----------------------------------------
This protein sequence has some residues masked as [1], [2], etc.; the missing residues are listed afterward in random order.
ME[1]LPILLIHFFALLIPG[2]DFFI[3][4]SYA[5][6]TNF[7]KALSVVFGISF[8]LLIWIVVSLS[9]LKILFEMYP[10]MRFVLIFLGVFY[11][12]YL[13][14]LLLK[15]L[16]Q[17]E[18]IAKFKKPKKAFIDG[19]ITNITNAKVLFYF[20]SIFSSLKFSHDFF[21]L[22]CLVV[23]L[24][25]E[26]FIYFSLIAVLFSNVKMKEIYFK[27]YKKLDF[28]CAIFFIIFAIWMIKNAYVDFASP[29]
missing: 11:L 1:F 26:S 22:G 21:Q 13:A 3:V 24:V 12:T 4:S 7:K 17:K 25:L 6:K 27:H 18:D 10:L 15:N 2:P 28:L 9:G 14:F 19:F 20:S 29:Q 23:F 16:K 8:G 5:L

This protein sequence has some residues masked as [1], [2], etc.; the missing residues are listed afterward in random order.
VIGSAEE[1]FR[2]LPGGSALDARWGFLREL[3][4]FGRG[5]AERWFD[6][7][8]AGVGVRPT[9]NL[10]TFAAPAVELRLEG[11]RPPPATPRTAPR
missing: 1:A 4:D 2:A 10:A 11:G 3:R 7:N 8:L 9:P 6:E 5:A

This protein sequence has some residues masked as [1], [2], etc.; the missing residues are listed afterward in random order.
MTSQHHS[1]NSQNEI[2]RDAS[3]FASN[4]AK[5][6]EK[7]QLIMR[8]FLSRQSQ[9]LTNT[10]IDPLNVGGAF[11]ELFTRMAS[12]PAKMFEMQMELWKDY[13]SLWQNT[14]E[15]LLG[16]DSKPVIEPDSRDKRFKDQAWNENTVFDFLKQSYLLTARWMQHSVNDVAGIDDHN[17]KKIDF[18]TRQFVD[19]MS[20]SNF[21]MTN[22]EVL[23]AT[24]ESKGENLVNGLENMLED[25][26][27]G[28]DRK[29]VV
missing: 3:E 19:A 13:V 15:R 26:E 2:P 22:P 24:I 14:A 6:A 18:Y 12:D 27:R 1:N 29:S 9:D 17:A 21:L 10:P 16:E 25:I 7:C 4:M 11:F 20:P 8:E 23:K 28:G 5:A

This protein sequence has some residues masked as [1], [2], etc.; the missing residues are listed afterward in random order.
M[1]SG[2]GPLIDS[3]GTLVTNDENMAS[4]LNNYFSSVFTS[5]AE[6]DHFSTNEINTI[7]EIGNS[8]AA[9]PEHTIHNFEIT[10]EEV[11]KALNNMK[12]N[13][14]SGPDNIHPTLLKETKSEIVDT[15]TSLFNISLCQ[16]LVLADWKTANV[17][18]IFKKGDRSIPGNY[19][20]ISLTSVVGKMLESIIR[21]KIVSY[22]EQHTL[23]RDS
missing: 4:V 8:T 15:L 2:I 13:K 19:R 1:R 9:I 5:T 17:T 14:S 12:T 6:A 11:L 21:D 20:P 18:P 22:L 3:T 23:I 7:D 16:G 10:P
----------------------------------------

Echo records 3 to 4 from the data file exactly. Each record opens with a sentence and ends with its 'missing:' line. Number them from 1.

This protein sequence has some residues masked as [1], [2], etc.; the missing residues are listed afterward in random order.
MTSQHHS[1]NSQNEI[2]RDAS[3]FASN[4]AK[5][6]EK[7]QLIMR[8]FLSRQSQ[9]LTNT[10]IDPLNVGGAF[11]ELFTRMAS[12]PAKMFEMQMELWKDY[13]SLWQNT[14]E[15]LLG[16]DSKPVIEPDSRDKRFKDQAWNENTVFDFLKQSYLLTARWMQHSVNDVAGIDDHN[17]KKIDF[18]TRQFVD[19]MS[20]SNF[21]MTN[22]EVL[23]AT[24]ESKGENLVNGLENMLED[25][26][27]G[28]DRK[29]VV
missing: 3:E 19:A 13:V 15:R 26:E 2:P 22:P 24:I 14:A 6:A 18:Y 12:D 27:R 1:N 29:S 9:D 17:A 21:L 10:P 16:E 25:I 7:C 4:M 11:F 20:P 8:E 23:K 28:G 5:A

This protein sequence has some residues masked as [1], [2], etc.; the missing residues are listed afterward in random order.
M[1]SG[2]GPLIDS[3]GTLVTNDENMAS[4]LNNYFSSVFTS[5]AE[6]DHFSTNEINTI[7]EIGNS[8]AA[9]PEHTIHNFEIT[10]EEV[11]KALNNMK[12]N[13][14]SGPDNIHPTLLKETKSEIVDT[15]TSLFNISLCQ[16]LVLADWKTANV[17][18]IFKKGDRSIPGNY[19][20]ISLTSVVGKMLESIIR[21]KIVSY[22]EQHTL[23]RDS
missing: 4:V 8:T 15:L 2:I 13:K 19:R 1:R 9:I 5:T 17:T 14:S 12:T 6:A 11:L 21:D 20:P 18:P 22:L 3:T 23:I 7:D 16:G 10:P